A total of $109,000 will be spent on constructing 9.4km of fence line on river berms as part of a three-year work programme aimed at keeping stock out of waterways.
Hawke's Bay Regional Council reviewed a report outlining the programme and how it could match it up with its proposed Tukituki catchment plan change 6, which required enforced stock exclusion from rivers under certain circumstances.
It would target fencing work at the confluence of the Tutaekuri and Ngaruroro rivers and sections of the right bank of the Ngaruroro this summer.
These sites had low areas where cattle could get access to water and they were public areas close to State Highway 2 bridges.
The cost for this "priority one" phase was $34,000 and involved 2.8km of fencing.
Silt extraction work on the right bank (south side) of the Ngaruroro River would mean the 2.8km of fencing work there could not begin until 2014-15 and it would cost $32,000.
It was a similar story for the left bank (north side) of the Ngaruroro River where silt needed to be removed so the 3.8km fencing work could begin in 2015-16 and it would cost $43,000.
The council's group asset manager Mike Adye said the Karamu Stream also included areas where council-owned land was used for grazing as a way of "managing the land" to keep pest plants and weeds under control.
There were 13 existing licences to graze stock along the Karamu, which would expire on June 30, 2015. At the moment, there were no rules preventing stock access to the stream.
"Staff are working with each landowner along the Karamu, who has a licence to graze cattle, to ensure the stock were prevented from getting into the water," Mr Adye said.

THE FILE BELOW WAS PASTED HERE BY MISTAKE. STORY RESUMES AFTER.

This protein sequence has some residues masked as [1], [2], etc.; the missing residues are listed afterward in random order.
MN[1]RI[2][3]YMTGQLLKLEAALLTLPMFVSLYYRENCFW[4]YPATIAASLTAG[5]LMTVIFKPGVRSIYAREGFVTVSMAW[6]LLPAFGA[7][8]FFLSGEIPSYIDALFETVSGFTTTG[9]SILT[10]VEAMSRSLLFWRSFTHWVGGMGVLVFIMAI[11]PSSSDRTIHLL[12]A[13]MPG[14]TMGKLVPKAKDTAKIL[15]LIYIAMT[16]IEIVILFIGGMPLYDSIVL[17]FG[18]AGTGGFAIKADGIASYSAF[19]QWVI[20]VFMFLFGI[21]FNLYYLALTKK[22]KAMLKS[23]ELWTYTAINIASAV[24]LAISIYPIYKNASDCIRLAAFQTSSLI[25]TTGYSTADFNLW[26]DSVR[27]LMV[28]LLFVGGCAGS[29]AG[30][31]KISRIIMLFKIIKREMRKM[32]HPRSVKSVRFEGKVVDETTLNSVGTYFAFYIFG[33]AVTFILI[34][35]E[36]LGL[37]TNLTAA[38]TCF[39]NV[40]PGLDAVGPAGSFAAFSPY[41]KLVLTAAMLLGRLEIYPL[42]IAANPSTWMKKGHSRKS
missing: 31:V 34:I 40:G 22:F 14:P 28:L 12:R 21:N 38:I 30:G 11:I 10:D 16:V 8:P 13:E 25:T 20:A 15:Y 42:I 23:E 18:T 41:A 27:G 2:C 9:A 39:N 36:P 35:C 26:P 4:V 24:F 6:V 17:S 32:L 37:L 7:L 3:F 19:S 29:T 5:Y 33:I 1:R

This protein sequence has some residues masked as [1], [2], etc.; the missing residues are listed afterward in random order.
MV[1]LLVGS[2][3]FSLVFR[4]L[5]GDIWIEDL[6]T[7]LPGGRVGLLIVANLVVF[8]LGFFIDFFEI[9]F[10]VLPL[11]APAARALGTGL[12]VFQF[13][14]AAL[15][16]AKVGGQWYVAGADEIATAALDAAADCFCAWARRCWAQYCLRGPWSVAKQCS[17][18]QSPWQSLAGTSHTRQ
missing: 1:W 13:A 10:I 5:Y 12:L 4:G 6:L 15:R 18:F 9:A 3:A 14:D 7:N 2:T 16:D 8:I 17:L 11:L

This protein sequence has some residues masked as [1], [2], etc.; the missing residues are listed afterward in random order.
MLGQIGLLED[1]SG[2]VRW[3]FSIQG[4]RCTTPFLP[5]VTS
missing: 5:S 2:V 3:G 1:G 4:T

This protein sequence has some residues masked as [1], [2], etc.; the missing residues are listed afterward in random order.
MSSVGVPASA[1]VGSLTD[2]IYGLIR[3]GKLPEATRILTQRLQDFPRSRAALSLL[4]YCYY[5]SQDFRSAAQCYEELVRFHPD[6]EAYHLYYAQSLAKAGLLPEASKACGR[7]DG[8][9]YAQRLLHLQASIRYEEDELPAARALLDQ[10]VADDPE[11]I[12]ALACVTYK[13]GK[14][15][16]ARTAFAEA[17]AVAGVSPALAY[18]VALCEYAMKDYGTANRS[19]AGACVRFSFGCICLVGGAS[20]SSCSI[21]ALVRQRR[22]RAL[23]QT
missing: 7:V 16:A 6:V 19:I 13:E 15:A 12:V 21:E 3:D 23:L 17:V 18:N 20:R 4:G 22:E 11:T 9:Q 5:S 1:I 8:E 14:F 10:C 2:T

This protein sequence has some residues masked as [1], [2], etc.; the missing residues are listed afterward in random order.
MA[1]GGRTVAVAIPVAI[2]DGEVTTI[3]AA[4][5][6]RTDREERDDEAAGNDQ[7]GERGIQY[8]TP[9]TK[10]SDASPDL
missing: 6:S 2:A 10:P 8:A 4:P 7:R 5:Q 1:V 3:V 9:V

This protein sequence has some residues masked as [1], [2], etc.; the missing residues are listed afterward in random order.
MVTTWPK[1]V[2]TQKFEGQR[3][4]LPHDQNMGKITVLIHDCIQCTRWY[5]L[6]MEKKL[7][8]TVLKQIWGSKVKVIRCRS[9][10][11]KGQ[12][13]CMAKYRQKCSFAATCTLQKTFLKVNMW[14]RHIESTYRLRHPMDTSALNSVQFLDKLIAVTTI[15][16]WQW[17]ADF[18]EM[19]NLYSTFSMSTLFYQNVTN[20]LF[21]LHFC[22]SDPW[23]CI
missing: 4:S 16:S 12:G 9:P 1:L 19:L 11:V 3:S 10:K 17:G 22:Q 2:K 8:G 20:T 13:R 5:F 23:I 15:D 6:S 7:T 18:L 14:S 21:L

"We are working, as soon as possible, through areas where we can have temporary fencing."
Mr Adye's report says if grazing river berms stopped, the council's weed spraying programme would have to be extended and a detailed analysis had not been completed on the likely cost of the increase.
Some licence holders had fenced off sections of waterways where they grazed stock at their own expense, while in other areas, river banks prevented stock from accessing water ways.
A preliminary assessment suggested if all licensed areas were fenced, 50km of fencing would be required to secure about 120ha of grazing land.
It would cost between $100,000-$250,000.
Councillor Neil Kirton said it was pleasing to hear staff had a plan to deal with stock getting into rivers and streams.
"But if we want to go to some other form of management [of river berms], the ratepayers will have to pay a lot more for it."